Easter Simnel Bundt Cake

Easter Simnel Bundt Cake
Simnel cakes have been on my Easter to do list for years. They are a traditional Easter cake which has been baked in Britain since medieval times to celebrate the end of Lent fasting, although Wikipedia says that they were originally baked during Lent to break up the fasting. It’s also interesting that they were adopted for a time by Mothering Sunday as they were a constant presence in our house during Easter due to my Mum’s love of them. My aunt would dutifully make her one every year where it would scooch down happily in our larder, pecked at over a couple of weeks with the magical preserving properties of the rich fruit making the cake moister and fuller of flavour every day.

Easter Simnel Bundt Cake

Easter Simnel Bundt Cake

Having said all that, the only time I can actually remember eating any of the prized cake was when I reached for one of the eleven marzipan balls, which represent the eleven disciples minus Judas, cruelly decorated and coloured by my aunt to resemble the size and shape of Cadbury Mini Eggs, to be wholly disgusted by the intense almond taste. From there, my eight year old self decreed a complete abhorrence to marzipan which survived intact up until my mid-twenties when I gave marzipan another shot and it turned out that actually now I wasn’t expecting a chocolate treat it was very nice indeed.

Easter Simnel Bundt Cake

That said, I sometimes think the two thick layers of marzipan, in the middle of the cake and the one which drapes over the finished Simnel cake is a little sickly so I wanted to disperse my marzipan more evenly throughout the cake by dicing it up finely and adding it in to the end of the batter. So this isn’t what you would call a traditional Simnel cake at all. I have done away with the disciples, not through any religious predilections but because those marzipan balls never get eaten. I have also made it as a bundt rather than the traditional round cake, added diced apples for an superbly moist cake, dark chocolate chips which ooze throughout the sponge and because it’s Easter so why not and then I bound the batter together with zesty buttermilk which makes the crumb a lot lighter and not weighted down with the fruit like a heavy dense Christmas cake. It’s a more spring like version of a Simnel cake if you will.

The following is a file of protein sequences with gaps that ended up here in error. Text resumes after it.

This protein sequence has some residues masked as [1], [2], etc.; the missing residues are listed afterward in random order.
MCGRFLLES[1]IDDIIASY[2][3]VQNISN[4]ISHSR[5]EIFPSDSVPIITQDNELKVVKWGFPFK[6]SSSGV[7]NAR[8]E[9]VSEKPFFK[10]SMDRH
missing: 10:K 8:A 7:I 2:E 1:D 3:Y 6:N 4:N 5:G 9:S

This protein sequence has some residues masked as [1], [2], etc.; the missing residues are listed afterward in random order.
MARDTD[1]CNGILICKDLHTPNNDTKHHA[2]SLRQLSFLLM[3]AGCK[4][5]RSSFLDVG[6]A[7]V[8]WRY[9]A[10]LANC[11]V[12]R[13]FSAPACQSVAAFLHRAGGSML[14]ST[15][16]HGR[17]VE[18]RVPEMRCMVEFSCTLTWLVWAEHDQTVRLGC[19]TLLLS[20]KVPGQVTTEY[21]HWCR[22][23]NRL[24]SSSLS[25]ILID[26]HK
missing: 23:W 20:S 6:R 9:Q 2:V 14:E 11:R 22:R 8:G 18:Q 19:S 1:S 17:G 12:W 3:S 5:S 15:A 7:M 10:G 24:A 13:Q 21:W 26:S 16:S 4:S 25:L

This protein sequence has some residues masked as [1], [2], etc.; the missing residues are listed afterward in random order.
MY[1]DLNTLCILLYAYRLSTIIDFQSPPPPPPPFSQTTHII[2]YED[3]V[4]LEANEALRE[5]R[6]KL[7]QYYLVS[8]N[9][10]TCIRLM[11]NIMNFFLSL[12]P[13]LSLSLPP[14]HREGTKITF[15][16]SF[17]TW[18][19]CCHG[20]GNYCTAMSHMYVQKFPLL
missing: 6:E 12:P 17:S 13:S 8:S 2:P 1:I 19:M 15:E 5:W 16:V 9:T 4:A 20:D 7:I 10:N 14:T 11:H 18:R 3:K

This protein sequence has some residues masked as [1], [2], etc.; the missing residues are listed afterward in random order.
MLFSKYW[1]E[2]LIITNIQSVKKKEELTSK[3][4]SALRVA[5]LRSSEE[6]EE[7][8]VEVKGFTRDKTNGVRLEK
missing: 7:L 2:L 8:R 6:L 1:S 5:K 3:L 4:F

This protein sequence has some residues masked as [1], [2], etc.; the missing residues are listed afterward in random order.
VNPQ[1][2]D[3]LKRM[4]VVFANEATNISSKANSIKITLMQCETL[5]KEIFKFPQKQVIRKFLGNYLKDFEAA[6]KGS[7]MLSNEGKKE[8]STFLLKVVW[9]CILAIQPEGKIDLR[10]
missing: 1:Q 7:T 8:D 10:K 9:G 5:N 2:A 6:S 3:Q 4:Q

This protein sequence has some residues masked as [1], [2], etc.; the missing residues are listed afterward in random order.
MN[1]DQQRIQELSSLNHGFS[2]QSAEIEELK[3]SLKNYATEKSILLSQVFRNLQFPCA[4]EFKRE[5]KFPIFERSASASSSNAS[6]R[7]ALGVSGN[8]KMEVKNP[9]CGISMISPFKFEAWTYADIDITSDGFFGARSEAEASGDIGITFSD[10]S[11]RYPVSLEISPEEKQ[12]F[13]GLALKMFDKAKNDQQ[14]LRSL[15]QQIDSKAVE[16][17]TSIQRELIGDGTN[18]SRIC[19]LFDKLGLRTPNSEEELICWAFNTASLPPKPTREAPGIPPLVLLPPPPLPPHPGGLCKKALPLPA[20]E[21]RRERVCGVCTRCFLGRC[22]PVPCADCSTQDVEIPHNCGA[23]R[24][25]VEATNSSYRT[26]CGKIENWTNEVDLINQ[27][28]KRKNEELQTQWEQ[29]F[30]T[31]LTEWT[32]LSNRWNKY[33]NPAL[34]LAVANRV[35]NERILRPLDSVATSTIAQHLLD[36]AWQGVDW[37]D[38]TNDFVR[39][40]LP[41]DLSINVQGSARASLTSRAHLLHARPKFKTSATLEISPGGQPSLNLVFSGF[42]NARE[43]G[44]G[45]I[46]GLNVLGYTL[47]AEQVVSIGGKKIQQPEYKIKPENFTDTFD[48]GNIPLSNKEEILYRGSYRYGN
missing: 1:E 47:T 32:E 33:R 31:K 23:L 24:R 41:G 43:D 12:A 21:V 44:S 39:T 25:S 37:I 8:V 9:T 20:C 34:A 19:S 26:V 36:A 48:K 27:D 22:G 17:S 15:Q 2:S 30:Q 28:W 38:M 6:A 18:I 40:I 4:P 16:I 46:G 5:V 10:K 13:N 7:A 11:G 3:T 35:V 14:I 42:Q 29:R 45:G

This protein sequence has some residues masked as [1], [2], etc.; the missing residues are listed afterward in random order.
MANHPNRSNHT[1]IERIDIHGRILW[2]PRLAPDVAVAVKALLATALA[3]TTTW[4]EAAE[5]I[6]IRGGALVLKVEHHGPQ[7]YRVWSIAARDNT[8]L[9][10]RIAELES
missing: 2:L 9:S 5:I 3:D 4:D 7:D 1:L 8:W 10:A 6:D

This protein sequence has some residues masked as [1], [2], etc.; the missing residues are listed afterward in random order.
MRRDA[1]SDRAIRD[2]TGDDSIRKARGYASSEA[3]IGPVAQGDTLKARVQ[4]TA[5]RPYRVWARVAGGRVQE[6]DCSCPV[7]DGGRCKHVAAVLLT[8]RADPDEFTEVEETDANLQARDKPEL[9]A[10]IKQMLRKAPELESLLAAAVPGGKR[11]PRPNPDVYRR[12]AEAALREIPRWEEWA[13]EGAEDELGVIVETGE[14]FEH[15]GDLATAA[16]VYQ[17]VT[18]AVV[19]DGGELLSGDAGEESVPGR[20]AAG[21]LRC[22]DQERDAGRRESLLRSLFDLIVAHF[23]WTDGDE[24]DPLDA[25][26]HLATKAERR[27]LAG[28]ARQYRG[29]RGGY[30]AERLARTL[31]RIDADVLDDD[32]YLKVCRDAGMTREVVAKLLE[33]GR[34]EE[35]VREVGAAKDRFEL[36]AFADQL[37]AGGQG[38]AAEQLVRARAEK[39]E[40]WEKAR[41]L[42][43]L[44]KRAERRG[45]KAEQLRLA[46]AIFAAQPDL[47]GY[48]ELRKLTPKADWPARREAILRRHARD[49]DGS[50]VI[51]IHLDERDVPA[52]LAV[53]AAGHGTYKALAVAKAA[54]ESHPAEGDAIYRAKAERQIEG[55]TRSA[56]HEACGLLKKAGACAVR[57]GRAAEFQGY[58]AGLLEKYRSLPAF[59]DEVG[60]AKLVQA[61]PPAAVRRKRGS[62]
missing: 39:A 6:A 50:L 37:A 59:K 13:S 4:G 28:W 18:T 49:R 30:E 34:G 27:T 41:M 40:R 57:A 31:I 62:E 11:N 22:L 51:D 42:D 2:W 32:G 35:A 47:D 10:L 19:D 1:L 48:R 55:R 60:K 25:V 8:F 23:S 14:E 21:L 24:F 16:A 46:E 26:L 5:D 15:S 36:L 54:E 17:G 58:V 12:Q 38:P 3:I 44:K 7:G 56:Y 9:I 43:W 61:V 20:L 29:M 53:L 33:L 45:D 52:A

Easter Simnel Bundt Cake

I read somewhere that the reason our traditional British fruit cakes are not popular with our friends across the pond is because Americans don’t trust a cake that can last for over a week, let alone the months we nurture and feed our fruit cakes. However this is what makes our fruit cakes such a useful addition to your Easter larder. This bundt cake bakes up large but we don’t have to worry about guzzling it all down over a weekend, it won’t be as long lasting as a traditional recipe but it could certainly be chipped at over the course of a week without become stale or dry. Although, there is no way this cake could possibly last a week in our cake crazy household.

Easter Simnel Bundt Cake

Easter Simnel Bundt Cake

Easter Simnel Bundt Cake

225g dark brown muscovado sugar
175g light soft brown sugar
Zest of 2 oranges
Zest of 1 lemon
175g unsalted butter
4 eggs
1½ teaspoons vanilla extract
400g plain flour
125g ground almonds
1½ teaspoons baking powder
1½ teaspoons bicarbonate of soda
1 tablespoon mixed spice
½ teaspoon cinnamon
Pinch of nutmeg
½ teaspoon salt
350ml buttermilk
2 granny smith apples, peeled and diced into small pieces
140g marzipan, chopped into small pieces
150g dark chocolate chips
75g stem ginger, diced
100g glace cherries, diced
125g sultanas
125g currants
200g icing sugar
Juice of 1 lemon
Extra chocolate chips, marzipan and glace cherries to decorate

  1. Pre-heat the oven to 170°C then grease and lightly dust a 12cm x 7cm bundt tin with a coating of flour, tapping out the excess.
  2. Beat the sugars together with the orange and lemon zest until fragrant.
  3. Add the butter, a cube at a time so it creams with the sugar, then continue beating until light and fluffy.